Estimating abundances of plants in the field is not straightforward and is prone to variation between observers. Ideally we would minimize this variation between observers (and increase repeatability of an observers estimates too). Further, estimates can be biased. Lastly, estimates should reflect uncertainty, but rarely do.
But it is not clear how to best train observers with these problems in mind. Often in practical training, students are presented with some aids, such as thinking about how many cells in a grid are occupied, or mockup images of different cover values. Informally, instructors provide feedback about whether judgments are high or low based on their own experience. Crucially, rarely do we know the truth: what is the actual abundance being estimated. If we knew that, perhaps we could provide students with useful feedback. Occasionally, multiple methods will be taught, with one held to be a ‘gold standard’, e.g., point quadrats, but these are estimates themselves.
As a teacher, I’m concerned that our current practice this isn’t good enough. I believe that I am not very good at estimation, and so passing on my (and our demonstrators’) judgements doesn’t seem right. As a researcher interested in analysing vegetation data I am just as troubled, because sensitivity of analyses is limited by such errors of judgement.
This is what makes the recent work of Bonnie Wintle really interesting. In some work that I participated in, students were first introduced to a method for describing the uncertainty of their subjective estimates. Using the 4 point elicitation, observers estimated abundances in trial plots. Then the observers were provided with feedback. Subsequently the observers estimates some more abundances, enabling an assessment of their change in performance due to the feedback.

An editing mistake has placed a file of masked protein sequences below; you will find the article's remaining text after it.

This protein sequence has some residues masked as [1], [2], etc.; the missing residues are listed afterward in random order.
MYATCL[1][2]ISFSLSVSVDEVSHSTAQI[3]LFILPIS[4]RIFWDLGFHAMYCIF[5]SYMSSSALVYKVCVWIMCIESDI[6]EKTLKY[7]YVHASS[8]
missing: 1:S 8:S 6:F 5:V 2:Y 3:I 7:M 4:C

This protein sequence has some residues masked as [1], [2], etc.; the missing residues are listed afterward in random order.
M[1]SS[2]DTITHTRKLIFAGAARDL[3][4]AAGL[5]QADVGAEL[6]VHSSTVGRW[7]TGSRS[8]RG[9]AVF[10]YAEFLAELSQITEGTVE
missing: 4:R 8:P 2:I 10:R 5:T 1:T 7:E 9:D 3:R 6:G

The work tested whether the ‘wisdom of the crowds’ could provide useful feedback, in the absence of knowledge of the ‘truth’. Another experiment tested whether the form of the feedback (active or passive) mattered. Briefly, it did. But interested readers, should check out the paper. Calibration (active) feedback involves the observer determining the hit rate of the intervals they estimated.
What is the take away message for training?
Provide feedback in in a structured process in which trainees systematically assess their own performance. Critically, that self assessment needs active consideration of one’s own accuracy and overconfidence.